Lincoln's bomb squad on Thursday unpacked a new robot it can use to dismantle a new breed of larger, heavier bombs without putting someone in harm's way.
The LandShark weighs 813 pounds, reaches 11 1/2 feet in the air and can lift 155 pounds, which is heftier, higher and heavier than the robot they currently use to neutralize bombs, said Brian Hart, president and CEO of Tyngsboro, Mass.-based Black-I Robotics.
The Department of Defense paid the robot's $190,000 price tag so Lincoln fire inspectors could ground test and help fine-tune Black-I's new product.
Being stronger and bulkier allows the LandShark to go toe-to-toe with the newest handiwork of bomb-makers, who are coupling small bombs with propane tanks or five-gallon gas cans to get big explosions on the cheap.
"They want to get more bang for their buck to make a bigger fireball," said Bill Moody, Lincoln's chief fire inspector.
That was the idea behind the propane tanks and gasoline cans used two years ago by the would-be bomber who tried to blow up an SUV in Times Square. The failed attempt was a wake-up call, Hart said, and an inspiration for the LandShark.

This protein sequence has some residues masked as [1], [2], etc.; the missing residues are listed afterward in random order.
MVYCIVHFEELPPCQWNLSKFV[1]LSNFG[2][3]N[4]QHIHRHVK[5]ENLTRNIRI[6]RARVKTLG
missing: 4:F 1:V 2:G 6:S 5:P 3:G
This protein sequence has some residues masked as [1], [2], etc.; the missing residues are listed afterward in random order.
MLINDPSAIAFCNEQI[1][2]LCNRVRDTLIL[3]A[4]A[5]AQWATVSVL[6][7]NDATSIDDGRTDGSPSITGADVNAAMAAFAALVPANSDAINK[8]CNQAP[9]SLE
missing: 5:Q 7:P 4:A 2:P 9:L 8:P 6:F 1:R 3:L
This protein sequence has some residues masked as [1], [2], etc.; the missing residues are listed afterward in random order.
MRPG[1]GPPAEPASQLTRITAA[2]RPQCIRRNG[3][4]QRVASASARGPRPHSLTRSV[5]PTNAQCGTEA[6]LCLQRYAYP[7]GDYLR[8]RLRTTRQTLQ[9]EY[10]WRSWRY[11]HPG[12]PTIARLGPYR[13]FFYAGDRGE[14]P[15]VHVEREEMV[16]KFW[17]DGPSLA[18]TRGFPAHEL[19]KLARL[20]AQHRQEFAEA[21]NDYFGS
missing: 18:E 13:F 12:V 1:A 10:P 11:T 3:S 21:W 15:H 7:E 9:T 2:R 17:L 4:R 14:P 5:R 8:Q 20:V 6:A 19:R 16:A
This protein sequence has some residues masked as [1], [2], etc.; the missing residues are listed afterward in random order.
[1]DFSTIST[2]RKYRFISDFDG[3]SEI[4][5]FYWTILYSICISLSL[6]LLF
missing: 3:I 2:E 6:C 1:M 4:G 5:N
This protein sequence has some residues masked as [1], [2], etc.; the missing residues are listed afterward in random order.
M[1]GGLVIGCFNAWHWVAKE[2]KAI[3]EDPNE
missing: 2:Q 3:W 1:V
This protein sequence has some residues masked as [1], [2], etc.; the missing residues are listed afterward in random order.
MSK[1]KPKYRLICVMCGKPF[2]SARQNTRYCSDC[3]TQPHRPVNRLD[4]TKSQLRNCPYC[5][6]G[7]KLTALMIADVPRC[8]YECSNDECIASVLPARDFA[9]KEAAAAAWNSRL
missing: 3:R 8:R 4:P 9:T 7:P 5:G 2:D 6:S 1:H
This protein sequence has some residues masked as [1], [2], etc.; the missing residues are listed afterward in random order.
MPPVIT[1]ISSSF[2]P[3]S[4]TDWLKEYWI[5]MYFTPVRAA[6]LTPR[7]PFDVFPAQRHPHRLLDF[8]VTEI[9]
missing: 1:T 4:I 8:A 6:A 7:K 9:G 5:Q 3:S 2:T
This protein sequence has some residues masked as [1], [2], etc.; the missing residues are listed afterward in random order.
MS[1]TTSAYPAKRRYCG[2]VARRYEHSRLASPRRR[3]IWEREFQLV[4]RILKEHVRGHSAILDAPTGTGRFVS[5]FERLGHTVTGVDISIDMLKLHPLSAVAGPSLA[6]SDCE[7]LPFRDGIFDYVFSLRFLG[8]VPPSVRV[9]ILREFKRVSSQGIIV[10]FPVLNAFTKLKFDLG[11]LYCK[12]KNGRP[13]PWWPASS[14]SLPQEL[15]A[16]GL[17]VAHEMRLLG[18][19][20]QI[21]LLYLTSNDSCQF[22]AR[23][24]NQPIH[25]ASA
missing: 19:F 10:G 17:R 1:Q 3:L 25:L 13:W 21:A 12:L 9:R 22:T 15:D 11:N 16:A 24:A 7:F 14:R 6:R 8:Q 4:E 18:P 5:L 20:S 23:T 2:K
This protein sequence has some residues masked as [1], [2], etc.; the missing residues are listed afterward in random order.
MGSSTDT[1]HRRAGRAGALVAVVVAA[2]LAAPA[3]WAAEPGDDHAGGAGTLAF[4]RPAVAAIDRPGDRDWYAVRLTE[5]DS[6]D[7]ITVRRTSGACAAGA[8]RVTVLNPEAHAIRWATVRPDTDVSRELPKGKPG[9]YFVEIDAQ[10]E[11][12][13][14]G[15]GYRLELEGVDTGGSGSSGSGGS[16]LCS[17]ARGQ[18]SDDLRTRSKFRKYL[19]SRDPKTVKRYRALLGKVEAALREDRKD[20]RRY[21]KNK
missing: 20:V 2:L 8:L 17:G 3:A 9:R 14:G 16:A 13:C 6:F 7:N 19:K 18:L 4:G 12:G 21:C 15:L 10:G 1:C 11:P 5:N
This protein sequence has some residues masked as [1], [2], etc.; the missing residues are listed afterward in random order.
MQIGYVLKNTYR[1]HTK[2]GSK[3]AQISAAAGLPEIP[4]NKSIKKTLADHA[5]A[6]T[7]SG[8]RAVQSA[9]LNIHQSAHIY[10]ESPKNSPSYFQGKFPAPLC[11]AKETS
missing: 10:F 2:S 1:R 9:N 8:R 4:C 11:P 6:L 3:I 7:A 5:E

Deploying a LandShark in Lincoln will give Black-I and the Department of Defense a broader array of feedback on how bomb squads use it. Bomb techs in East Coast cities are worried about terrorists and bombs, while those in the Midwest are more concerned with neutralizing a meth lab filled with explosive chemicals or poisonous gas.
"That's not something you're going to do in downtown Boston or downtown New York City," said Lincoln fire inspector Donald Gross. "That's something you're only going to see in the Midwest."
It's not only what the LandShark can dismantle, but where it can do the dismantling that makes the robot so special, Hart said.
Its state-of-the-art arm, which is broken up by seven joints as opposed to the three on the squad's current robot, gives the LandShark greater dexterity. Combine more maneuverability with software developed by NASA, and you have a machine that can reach up and into a dumpster, stretch into the bed of a tractor-trailer and open car doors.
With its multiple joints moving simultaneously and even automatically, the more sophisticated arm can glide into a position in seconds that would take an inspector five minutes to reach with the current robot, Gross said.
"For us, it makes life simple," he added.
The robot will have uses beyond public safety, Hart said. Equip the LandShark with pesticide sprayers and a different set of sensors and you can send it into an orchard. The robot will be able to show users exactly which trees are struggling and apply fewer pesticides overall without exposing someone who otherwise would have to spray them.
Said Hart: "It's pretty neat what the future's coming to."